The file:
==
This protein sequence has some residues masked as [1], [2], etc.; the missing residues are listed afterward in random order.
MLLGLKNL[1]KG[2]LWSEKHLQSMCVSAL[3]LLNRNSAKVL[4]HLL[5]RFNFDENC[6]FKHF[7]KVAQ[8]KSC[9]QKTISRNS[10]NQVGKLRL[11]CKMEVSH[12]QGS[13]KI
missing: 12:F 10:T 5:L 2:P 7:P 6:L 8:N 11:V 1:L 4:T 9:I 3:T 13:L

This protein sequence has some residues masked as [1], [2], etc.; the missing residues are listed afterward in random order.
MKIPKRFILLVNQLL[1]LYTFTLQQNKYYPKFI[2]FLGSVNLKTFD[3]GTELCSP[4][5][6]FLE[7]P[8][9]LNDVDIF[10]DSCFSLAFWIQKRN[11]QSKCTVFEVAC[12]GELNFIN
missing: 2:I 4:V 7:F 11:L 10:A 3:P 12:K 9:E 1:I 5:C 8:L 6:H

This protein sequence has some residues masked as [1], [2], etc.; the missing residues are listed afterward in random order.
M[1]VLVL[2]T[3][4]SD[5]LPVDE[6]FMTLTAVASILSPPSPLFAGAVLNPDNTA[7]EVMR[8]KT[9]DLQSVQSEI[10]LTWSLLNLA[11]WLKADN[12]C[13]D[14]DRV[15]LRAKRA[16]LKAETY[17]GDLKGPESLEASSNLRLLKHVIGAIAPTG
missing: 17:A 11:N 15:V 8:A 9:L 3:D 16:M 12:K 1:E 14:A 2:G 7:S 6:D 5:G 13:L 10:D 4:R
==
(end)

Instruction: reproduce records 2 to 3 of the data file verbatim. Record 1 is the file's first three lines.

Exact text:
This protein sequence has some residues masked as [1], [2], etc.; the missing residues are listed afterward in random order.
MKIPKRFILLVNQLL[1]LYTFTLQQNKYYPKFI[2]FLGSVNLKTFD[3]GTELCSP[4][5][6]FLE[7]P[8][9]LNDVDIF[10]DSCFSLAFWIQKRN[11]QSKCTVFEVAC[12]GELNFIN
missing: 2:I 4:V 7:F 11:L 10:A 3:P 12:K 9:E 1:I 5:C 8:L 6:H

This protein sequence has some residues masked as [1], [2], etc.; the missing residues are listed afterward in random order.
M[1]VLVL[2]T[3][4]SD[5]LPVDE[6]FMTLTAVASILSPPSPLFAGAVLNPDNTA[7]EVMR[8]KT[9]DLQSVQSEI[10]LTWSLLNLA[11]WLKADN[12]C[13]D[14]DRV[15]LRAKRA[16]LKAETY[17]GDLKGPESLEASSNLRLLKHVIGAIAPTG
missing: 17:A 11:N 15:V 8:A 9:L 3:D 16:M 12:K 1:E 14:A 2:G 7:S 6:D 5:G 13:L 10:D 4:R